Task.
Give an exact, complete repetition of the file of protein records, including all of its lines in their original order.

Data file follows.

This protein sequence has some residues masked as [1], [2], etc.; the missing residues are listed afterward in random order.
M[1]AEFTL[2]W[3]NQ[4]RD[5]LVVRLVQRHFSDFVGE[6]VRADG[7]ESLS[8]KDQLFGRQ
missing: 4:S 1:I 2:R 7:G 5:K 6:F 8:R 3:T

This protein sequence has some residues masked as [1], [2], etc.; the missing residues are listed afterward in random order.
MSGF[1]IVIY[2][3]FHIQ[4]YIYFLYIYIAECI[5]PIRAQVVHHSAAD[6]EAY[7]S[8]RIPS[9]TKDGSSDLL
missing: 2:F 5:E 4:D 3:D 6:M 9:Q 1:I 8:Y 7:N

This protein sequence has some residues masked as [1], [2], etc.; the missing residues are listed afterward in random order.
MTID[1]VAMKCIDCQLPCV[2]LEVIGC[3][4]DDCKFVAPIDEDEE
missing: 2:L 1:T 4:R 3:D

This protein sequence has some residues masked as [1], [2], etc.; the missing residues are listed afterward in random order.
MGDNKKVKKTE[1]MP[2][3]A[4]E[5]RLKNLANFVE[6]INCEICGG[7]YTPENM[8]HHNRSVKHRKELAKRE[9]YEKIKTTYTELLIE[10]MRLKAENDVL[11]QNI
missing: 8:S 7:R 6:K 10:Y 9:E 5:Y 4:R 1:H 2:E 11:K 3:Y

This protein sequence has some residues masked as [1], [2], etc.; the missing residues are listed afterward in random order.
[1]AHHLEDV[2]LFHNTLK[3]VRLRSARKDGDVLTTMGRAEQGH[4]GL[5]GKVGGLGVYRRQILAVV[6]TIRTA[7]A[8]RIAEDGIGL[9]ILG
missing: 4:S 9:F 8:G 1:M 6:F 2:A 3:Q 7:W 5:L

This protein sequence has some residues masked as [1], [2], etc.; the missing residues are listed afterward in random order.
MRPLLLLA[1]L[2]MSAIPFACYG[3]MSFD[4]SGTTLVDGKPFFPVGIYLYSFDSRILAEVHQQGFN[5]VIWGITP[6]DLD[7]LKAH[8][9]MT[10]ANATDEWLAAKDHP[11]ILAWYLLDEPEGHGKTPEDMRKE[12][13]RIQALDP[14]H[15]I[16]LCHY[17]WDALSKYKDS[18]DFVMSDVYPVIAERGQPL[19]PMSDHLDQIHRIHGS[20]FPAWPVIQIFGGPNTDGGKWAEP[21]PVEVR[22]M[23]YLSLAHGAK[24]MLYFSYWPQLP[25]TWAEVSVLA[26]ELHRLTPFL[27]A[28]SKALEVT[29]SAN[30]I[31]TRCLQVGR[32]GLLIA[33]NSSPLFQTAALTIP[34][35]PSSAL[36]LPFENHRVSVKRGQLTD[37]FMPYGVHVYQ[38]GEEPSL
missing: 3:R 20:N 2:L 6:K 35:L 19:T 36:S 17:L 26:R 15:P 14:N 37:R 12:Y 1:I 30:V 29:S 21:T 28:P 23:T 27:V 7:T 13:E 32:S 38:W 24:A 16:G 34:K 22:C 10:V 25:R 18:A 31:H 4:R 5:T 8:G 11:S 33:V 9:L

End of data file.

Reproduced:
This protein sequence has some residues masked as [1], [2], etc.; the missing residues are listed afterward in random order.
M[1]AEFTL[2]W[3]NQ[4]RD[5]LVVRLVQRHFSDFVGE[6]VRADG[7]ESLS[8]KDQLFGRQ
missing: 4:S 1:I 2:R 7:G 5:K 6:F 8:R 3:T

This protein sequence has some residues masked as [1], [2], etc.; the missing residues are listed afterward in random order.
MSGF[1]IVIY[2][3]FHIQ[4]YIYFLYIYIAECI[5]PIRAQVVHHSAAD[6]EAY[7]S[8]RIPS[9]TKDGSSDLL
missing: 2:F 5:E 4:D 3:D 6:M 9:Q 1:I 8:Y 7:N

This protein sequence has some residues masked as [1], [2], etc.; the missing residues are listed afterward in random order.
MTID[1]VAMKCIDCQLPCV[2]LEVIGC[3][4]DDCKFVAPIDEDEE
missing: 2:L 1:T 4:R 3:D

This protein sequence has some residues masked as [1], [2], etc.; the missing residues are listed afterward in random order.
MGDNKKVKKTE[1]MP[2][3]A[4]E[5]RLKNLANFVE[6]INCEICGG[7]YTPENM[8]HHNRSVKHRKELAKRE[9]YEKIKTTYTELLIE[10]MRLKAENDVL[11]QNI
missing: 8:S 7:R 6:K 10:Y 9:E 5:Y 4:R 1:H 2:E 11:K 3:Y

This protein sequence has some residues masked as [1], [2], etc.; the missing residues are listed afterward in random order.
[1]AHHLEDV[2]LFHNTLK[3]VRLRSARKDGDVLTTMGRAEQGH[4]GL[5]GKVGGLGVYRRQILAVV[6]TIRTA[7]A[8]RIAEDGIGL[9]ILG
missing: 4:S 9:F 8:G 1:M 6:F 2:A 3:Q 7:W 5:L

This protein sequence has some residues masked as [1], [2], etc.; the missing residues are listed afterward in random order.
MRPLLLLA[1]L[2]MSAIPFACYG[3]MSFD[4]SGTTLVDGKPFFPVGIYLYSFDSRILAEVHQQGFN[5]VIWGITP[6]DLD[7]LKAH[8][9]MT[10]ANATDEWLAAKDHP[11]ILAWYLLDEPEGHGKTPEDMRKE[12][13]RIQALDP[14]H[15]I[16]LCHY[17]WDALSKYKDS[18]DFVMSDVYPVIAERGQPL[19]PMSDHLDQIHRIHGS[20]FPAWPVIQIFGGPNTDGGKWAEP[21]PVEVR[22]M[23]YLSLAHGAK[24]MLYFSYWPQLP[25]TWAEVSVLA[26]ELHRLTPFL[27]A[28]SKALEVT[29]SAN[30]I[31]TRCLQVGR[32]GLLIA[33]NSSPLFQTAALTIP[34][35]PSSAL[36]LPFENHRVSVKRGQLTD[37]FMPYGVHVYQ[38]GEEPSL
missing: 3:R 20:N 2:L 6:K 35:L 19:T 36:S 17:L 26:R 15:P 14:N 37:R 12:Y 1:I 30:V 29:S 21:T 28:P 23:T 27:V 7:T 13:E 32:S 38:W 24:A 16:G 34:K 22:C 10:V 25:R 18:A 31:H 4:R 5:T 8:G 11:S 33:V 9:L